Posts Tagged ‘Federal holidays’


June 20, 2022

(General Orders. Department of Texas June 19, 1865)

Today is officially “Juneteeth, Observed,” a federal holiday, but yesterday was the historical holiday. On June 19, 1865, Union general Gordon Granger sailed into Galveston and issued General Order Number 3, which began: “The people of Texas are informed that, in accordance with a proclamation from the Executive of the United States, all slaves are free.” This ended the legal institution of chattel slavery in the former Confederate States, two years after Abraham Lincoln issued the Emancipation Proclamation, 10 weeks after Appomattox.

Contrary to popular belief, Juneteenth didn’t end slavery in the United States. It still existed in states which hadn’t seceded from the Union, like Kentucky, New Jersey, and Delaware, until January 1, 1866, six months later, when the 13th Amendment became effective. Slavery among the tribes of Indian Territory (today’s Oklahoma) did not effectually end until August 1866.


“Juneteenth: Our Other Independence Day,” Kenneth C. Davis,

“Juneteenth,” Teresa Palomo Acosta, Handbook of Texas Online

“Juneteenth,” Stephanie Hall, Folklife Today

“What Is Juneteenth?” Henry Louis Gates, Jr., PBS

“Juneteenth,” Teresa Palomo Acosta, Handbook of Texas History

“The Historical Legacy of Juneteenth,” NMAAHC


“Freedmen’s Bureau,” Cecil Harper, Jr., Handbook of Texas History


“Juneteenth holiday marking the end of slavery becomes law after decades of inaction,” Seung Min Kim, Washington Post

“How the US Military Helped Create the Juneteenth Holiday,” Blake Stilwell,

“When Did Slavery Really End in the United States?” J. Gordon Hylton, Marquette University Law School Faculty Blog

“Here are the four myths of Juneteenth that are not based on facts,” John Burnett, NPR


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New National Holiday. Mark Your Calendar.

June 14, 2019

New National Holiday. Mark Your Calendar.

Every year the Office of Personnel Management prints a list of all official national holidays. Washington’s birthday, for example, is really February 22nd, but this year the Federal Government observed it on February 18th. Likewise, Dr. Martin Luther King, Jr.’s birthday is actually January 15th, but the government observed it on January 21st.

The official 2019 federal calendar omitted a holiday, probably because OPM’s Acting Director Margaret Weichert is so busy directing OPM while also deputy-directing the Office of Management and Budget and everything. Luckily, a White House tweet corrected the record, so mark your calendar. Although Donald Trump’s birthday is June 14th, the nation will observe it on the 4th of July. Who knows, there might be a big crowd!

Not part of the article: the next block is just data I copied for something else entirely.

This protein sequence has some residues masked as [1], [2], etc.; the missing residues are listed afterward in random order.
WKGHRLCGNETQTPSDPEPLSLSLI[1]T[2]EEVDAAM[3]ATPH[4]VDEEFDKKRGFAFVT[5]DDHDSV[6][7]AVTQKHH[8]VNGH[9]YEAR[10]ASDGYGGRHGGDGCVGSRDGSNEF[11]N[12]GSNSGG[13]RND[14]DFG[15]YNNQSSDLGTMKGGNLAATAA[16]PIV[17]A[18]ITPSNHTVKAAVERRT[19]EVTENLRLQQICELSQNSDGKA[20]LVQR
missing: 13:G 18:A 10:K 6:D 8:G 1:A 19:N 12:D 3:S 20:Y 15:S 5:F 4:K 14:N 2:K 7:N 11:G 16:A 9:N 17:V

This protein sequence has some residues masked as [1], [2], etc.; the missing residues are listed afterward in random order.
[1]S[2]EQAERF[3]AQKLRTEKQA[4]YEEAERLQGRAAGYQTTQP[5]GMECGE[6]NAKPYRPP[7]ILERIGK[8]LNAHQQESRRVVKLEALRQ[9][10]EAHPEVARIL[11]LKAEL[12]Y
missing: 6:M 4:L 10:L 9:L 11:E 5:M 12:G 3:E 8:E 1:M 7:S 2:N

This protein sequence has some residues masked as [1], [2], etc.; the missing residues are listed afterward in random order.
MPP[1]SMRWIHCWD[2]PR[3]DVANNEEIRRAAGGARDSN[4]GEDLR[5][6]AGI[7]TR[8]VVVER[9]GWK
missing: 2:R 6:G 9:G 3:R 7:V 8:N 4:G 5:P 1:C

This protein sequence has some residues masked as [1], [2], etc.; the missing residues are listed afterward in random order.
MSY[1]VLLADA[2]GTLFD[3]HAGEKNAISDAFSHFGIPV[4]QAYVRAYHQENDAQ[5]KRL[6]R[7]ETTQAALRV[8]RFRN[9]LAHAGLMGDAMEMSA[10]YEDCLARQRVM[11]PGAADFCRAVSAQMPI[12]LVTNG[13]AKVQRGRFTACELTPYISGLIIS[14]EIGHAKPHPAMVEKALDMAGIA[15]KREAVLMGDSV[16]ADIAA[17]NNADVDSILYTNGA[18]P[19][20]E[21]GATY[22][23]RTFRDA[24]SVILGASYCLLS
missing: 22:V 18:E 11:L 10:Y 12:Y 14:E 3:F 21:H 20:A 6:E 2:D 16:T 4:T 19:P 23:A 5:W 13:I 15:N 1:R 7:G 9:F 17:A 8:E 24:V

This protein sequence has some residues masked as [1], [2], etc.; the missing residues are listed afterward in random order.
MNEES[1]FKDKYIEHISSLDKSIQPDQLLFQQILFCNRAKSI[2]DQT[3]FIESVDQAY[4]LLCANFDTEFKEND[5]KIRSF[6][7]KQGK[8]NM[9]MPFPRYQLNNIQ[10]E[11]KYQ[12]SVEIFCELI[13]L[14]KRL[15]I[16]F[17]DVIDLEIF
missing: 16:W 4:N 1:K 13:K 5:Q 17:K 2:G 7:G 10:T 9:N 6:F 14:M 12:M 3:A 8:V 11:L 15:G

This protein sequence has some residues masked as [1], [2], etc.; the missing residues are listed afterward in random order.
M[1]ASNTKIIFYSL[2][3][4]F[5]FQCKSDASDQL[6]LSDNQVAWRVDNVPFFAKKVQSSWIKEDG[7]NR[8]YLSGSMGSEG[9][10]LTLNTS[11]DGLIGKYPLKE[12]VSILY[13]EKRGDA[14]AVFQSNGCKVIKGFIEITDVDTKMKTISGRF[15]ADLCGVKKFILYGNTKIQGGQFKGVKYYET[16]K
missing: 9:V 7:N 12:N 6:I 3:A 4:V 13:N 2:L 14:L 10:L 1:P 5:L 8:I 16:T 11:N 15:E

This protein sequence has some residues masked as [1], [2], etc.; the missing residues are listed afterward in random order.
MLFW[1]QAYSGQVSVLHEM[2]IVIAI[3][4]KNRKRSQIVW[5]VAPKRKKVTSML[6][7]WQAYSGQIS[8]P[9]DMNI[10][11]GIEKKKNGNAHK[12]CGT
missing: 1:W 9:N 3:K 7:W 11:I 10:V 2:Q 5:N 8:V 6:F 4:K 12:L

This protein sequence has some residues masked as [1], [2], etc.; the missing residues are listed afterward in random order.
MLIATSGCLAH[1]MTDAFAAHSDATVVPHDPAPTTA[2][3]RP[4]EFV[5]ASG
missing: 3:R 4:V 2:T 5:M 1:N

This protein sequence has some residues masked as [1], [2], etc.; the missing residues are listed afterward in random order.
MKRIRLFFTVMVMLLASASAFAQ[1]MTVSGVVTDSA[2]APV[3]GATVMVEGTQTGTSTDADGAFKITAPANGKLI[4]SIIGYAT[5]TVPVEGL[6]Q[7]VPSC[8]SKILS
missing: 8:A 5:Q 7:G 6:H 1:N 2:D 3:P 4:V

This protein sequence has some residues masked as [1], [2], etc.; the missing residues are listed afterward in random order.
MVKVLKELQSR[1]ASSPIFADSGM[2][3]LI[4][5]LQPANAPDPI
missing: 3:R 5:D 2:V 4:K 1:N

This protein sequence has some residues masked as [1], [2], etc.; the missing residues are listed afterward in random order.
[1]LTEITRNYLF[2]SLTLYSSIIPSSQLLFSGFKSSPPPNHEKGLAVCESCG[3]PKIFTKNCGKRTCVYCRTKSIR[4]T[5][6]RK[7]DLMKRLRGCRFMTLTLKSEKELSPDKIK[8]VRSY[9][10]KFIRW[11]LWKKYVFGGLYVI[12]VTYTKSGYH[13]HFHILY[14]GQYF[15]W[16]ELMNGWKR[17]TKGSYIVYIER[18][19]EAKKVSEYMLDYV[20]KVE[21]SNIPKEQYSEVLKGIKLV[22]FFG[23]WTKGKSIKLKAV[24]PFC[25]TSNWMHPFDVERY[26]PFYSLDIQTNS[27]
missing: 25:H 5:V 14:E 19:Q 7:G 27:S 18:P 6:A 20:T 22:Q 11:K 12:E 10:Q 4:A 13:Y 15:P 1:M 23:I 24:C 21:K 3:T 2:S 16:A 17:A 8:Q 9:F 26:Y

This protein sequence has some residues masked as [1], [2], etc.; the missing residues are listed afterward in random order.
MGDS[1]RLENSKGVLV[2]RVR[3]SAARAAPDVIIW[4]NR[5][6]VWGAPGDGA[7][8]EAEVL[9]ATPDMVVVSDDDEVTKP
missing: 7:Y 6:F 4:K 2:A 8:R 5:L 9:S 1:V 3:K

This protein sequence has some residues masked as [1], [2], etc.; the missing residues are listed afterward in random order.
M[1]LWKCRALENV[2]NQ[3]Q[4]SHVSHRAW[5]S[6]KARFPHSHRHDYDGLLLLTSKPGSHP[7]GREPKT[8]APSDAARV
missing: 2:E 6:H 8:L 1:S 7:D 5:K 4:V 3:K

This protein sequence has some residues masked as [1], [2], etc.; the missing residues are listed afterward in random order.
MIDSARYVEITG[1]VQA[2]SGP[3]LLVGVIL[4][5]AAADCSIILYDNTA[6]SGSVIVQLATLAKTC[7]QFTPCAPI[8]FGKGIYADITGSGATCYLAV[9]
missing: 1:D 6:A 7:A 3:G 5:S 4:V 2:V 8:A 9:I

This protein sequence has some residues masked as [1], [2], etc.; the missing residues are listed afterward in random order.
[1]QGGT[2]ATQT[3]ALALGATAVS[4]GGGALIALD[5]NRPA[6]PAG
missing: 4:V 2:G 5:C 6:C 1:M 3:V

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Image (“Trump’s Birthday, Observed”) by Mike Licht. Download a copy here. Creative Commons license; credit Mike Licht,

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Armistice Day

November 11, 2014

Armistice Day
This is Veterans Day in the United States. It was originally named Armistice Day and commemorated the time the agreement to stop The Great War was signed, at the eleventh hour on the eleventh day of the eleventh month of 1918. After World War I failed to be The War to End All Wars, the U.S. observance was officially renamed Veterans Day in 1954, probably because veterans vote and dead WWI soldiers don’t (except in Chicago), and we already have Memorial Day. Britain still commemorate the WWI Armistice and those who died to achieve it, and today is known as Remembrance Day in Commonwealth nations.


October 14, 2013: Federal Holiday

October 14, 2013

October 14, 2013: Federal Holiday

Today the Federal Office of Management and Budget observes the invasion of the Americas by Cristoforo Colombo, a Genoese private contractor working for the government of Castille. U.S. Government employees and contractors have Monday off, even at the Bureau of Indian Affairs.

Oh wait. The Republican Tea Party Caucus already shut down the government two weeks ago. Party at the Ted Cruz house!

Today is also Native American Day In South Dakota and Indigenous People’s Day in Berkeley, California. Think about it.


“Native History: Columbus—Icon and Genocidal Maniac—Lands in New World,” Christina Rose, Indian Country Today